Topkapi Palace is among the most visited museums in Istanbul. You can find brief information about the history and architecture of the palace in this article. In addition, Topkapi Palace ticket price and opening hours are also noted.
You can also find a link at the end of the article where you can buy online tickets for Topkapi Palace in advance. If you get these recommended skip the line tickets, you can visit Topkapi Palace with a guided group tour.
Topkapi Palace is located in the Sultanahmet district of Istanbul. In Sultanahmet, which is a touristic center, there are many historical monuments besides the palace. Among these, we can count the Blue Mosque and Hagia Sophia.
Topkapi Palace consists of four large courtyards and is the largest museum in Istanbul in terms of the area it covers. The palace, where 25 Ottoman sultans lived with their families, is identified with the history of the Ottoman Empire.
History of the Topkapi Palace
The history of Topkapi Palace goes back 400 years. When the Ottomans captured Constantinople in 1453, there were two Byzantine palaces in the city. The one known as the Great Palace had been built by Emperor Constantine and was very old.
The Palace of Blachernae, where the late Byzantine Emperors lived, was outside the city center. The Palace of Blachernae was where the land walls of Constantinople met the Golden Horn.
Mehmed II, the first Ottoman sultan in Istanbul, first built a palace where Istanbul University is located today. However, he later admired the beauty of the first hill of Istanbul with seven hills.
This area, known as Seraglio Point in history, was also the place where Istanbul was founded as an ancient city in the 600s BC. This hill overlooked Istanbul like an eagle’s nest and was in a strategically perfect location.
The palace built on this hill was first called “New Palace”. Thus, the first Ottoman palace built near the Grand Bazaar became the “Old Palace”. Disgraced members of the Ottoman dynasty lived there.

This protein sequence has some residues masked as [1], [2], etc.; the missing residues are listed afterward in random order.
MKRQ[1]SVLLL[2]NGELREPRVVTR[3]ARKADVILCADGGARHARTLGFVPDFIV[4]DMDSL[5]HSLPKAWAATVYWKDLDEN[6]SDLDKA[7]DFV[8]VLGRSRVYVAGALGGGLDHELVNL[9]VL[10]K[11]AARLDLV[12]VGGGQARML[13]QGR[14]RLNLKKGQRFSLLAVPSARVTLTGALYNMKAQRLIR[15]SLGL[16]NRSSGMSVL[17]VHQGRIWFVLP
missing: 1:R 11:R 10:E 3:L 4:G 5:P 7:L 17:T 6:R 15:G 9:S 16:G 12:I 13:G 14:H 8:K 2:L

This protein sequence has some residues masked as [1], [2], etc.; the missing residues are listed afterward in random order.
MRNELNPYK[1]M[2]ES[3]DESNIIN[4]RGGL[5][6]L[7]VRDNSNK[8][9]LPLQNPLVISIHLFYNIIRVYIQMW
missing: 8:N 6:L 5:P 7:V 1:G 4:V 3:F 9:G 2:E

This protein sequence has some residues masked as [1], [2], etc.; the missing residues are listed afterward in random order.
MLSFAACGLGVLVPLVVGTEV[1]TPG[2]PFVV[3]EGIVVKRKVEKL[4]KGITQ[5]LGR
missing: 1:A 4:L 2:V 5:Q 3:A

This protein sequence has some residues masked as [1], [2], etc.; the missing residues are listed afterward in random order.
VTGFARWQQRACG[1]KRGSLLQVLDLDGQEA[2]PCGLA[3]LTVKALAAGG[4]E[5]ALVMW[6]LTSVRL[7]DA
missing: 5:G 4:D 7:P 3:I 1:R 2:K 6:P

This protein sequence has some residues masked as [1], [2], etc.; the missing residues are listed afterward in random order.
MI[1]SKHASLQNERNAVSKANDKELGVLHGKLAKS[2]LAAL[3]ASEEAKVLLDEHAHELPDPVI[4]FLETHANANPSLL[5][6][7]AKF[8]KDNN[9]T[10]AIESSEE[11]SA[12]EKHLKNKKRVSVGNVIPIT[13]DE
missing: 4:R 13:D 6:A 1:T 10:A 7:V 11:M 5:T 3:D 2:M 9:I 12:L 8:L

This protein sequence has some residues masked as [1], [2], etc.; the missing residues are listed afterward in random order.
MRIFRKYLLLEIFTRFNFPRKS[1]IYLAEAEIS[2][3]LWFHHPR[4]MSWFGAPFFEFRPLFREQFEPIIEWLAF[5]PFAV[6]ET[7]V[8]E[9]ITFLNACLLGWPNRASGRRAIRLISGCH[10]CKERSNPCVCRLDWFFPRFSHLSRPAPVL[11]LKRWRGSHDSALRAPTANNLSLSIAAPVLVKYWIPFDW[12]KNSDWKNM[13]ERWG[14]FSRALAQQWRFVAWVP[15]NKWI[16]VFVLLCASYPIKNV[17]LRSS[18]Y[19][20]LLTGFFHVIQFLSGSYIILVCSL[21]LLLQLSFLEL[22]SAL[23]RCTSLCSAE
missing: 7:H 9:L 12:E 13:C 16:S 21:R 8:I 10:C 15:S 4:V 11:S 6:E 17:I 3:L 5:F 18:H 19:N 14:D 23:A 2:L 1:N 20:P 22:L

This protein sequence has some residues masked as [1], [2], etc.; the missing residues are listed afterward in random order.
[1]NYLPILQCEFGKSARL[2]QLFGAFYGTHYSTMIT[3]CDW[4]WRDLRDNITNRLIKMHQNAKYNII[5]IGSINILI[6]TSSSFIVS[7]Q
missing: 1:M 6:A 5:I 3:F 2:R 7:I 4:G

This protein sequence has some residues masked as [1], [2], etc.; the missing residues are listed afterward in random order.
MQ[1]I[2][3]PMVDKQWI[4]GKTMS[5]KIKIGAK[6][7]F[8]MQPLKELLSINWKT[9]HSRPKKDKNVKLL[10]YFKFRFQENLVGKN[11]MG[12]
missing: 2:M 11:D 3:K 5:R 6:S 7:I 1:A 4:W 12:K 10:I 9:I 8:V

The name of the New Palace gradually became Topkapi Palace because of the canons placed on both sides of the gate on the sea side. Ottoman sultans lived in Topkapı Palace between 1470 and 1856. In the 19th century, they moved to the modern Dolmabahce Palace.
Topkapi Palace Architecture
Topkapi Palace architecture reflects the origins of the Turks from Central Asia. The Turks, who migrated to the west since the Seljuk Empire period, continued their architectural traditions during the Seljuk and Ottoman empires.
Basically, there are two architectural periods in the Ottoman Empire. The first of these is the classical period when structures such as Topkapi Palace and Blue Mosque were built. The second is the modern period when Neo-classical and Baroque structures such as Dolmabahce Palace and Ortakoy Mosque were built.
There are four large courtyards in Topkapi Palace. The first of these courtyards serves as a park or entryway. The administrative buildings of the palace are located in the second courtyard. There is the Imperial Council named Divan-i Humayun here.
In the third garden, there is an imperial school named Enderun. The brightest young people of the Ottoman Empire were educated here. The future Grand Vizier (the second man of the state) was raised here.
There are summer pavilions in the fourth courtyard. In this courtyard, those living in the palace participated in various sports activities and the sultan watched them from these pavilions.
The palace has grown over the centuries and buildings reflecting the architectural styles of different periods were built inside. The last of these is the Mecidiye Pavilion located in the fourth courtyard. This structure was added to the palace in the 19th century.
Inside the palace is also the Harem, where the sultan and his family lived. However, in a normal palace visit, the location of the Harem is not noticed. However, if you buy a ticket for the Harem visit, you can enter through its door hidden in a corner and explore the Harem.
Interesting Facts About Topkapi Palace